VRFs, or VPN Routing and Forwarding instances, are most commonly associated with MPLS service providers. In such networks, MPLS encapsulation is used to isolate individual customers’ traffic and an independent routing table (VRF) is maintained for each customer. Most often, MP-BGP is employed to facilitate complex redistribution schemes to import and export routes to and from VRFs to provide Internet connectivity.
However, VRF configuration isn’t at all dependent on MPLS (the two components just work well together). In Cisco terminology, deployment of VRFs without MPLS is known as VRF lite, and this article discusses a scenario where such a solution could come in handy.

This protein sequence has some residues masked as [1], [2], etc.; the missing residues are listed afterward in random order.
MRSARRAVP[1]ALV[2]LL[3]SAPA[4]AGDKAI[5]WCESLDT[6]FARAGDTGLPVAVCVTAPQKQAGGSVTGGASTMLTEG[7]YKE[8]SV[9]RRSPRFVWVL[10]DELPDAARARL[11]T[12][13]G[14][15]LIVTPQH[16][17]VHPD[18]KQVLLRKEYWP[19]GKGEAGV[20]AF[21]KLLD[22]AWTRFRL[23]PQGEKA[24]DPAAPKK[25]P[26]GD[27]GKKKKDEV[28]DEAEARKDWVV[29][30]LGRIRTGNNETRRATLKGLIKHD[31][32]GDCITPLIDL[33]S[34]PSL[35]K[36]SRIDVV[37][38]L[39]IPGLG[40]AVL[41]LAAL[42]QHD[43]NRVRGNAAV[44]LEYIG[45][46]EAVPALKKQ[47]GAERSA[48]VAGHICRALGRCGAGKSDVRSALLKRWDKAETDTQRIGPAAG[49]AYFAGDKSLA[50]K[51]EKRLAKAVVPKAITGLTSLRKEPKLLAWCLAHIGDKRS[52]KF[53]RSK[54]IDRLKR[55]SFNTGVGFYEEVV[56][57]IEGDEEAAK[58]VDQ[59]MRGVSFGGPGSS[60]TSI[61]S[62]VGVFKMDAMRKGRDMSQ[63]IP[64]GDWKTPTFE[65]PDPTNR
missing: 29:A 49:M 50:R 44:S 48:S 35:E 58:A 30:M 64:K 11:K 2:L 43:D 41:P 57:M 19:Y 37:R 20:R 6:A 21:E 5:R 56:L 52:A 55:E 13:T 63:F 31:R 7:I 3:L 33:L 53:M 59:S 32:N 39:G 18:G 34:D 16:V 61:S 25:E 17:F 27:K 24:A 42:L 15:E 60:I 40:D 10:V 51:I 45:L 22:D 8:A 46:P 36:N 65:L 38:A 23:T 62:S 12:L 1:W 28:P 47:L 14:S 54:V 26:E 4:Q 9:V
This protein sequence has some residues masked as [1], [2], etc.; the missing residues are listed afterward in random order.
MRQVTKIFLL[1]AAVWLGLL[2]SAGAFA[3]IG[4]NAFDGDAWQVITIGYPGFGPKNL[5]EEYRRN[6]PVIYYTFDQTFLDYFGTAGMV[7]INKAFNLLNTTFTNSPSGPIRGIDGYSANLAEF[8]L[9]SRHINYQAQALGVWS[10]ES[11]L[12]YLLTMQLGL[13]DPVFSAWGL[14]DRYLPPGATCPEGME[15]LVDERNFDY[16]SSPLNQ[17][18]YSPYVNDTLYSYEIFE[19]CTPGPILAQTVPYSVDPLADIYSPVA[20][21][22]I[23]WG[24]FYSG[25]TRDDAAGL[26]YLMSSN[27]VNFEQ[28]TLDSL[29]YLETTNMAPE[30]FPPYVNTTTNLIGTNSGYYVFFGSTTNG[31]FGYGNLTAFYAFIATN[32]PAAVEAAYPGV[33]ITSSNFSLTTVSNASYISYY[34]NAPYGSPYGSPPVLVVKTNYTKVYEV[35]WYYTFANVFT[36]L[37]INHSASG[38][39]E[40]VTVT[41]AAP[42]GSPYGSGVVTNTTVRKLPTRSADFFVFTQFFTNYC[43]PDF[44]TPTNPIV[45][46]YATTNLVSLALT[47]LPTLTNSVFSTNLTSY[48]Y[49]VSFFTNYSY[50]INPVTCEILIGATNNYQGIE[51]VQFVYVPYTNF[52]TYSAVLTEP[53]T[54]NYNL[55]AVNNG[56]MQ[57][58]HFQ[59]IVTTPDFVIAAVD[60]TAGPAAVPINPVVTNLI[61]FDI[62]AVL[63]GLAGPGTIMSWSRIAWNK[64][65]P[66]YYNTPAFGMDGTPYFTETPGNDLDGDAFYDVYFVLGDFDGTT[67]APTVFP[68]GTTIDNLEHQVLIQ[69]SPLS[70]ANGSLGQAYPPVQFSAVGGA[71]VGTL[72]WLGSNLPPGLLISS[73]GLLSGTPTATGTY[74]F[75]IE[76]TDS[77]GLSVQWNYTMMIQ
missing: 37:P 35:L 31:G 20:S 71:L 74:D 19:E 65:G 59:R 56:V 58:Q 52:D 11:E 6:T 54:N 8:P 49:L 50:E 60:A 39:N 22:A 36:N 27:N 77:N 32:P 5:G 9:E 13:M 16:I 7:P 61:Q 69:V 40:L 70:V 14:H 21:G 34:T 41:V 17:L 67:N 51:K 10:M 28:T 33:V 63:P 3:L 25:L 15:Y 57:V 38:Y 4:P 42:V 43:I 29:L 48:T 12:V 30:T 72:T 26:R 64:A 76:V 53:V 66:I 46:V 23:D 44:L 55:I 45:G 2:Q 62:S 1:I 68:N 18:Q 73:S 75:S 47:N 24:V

Assume the topology illustrated below is a network owned by an enterprise. As you would expect, normal company traffic must pass through the firewall so that company policy can be enforced. However, this a secondary Internet connection has been added to this network: an unrestricted ADSL circuit designated for guests visiting the company campus. The 10.0.0.0/16 network is used for trusted traffic, and 192.168.0.0/16 is used for guest traffic.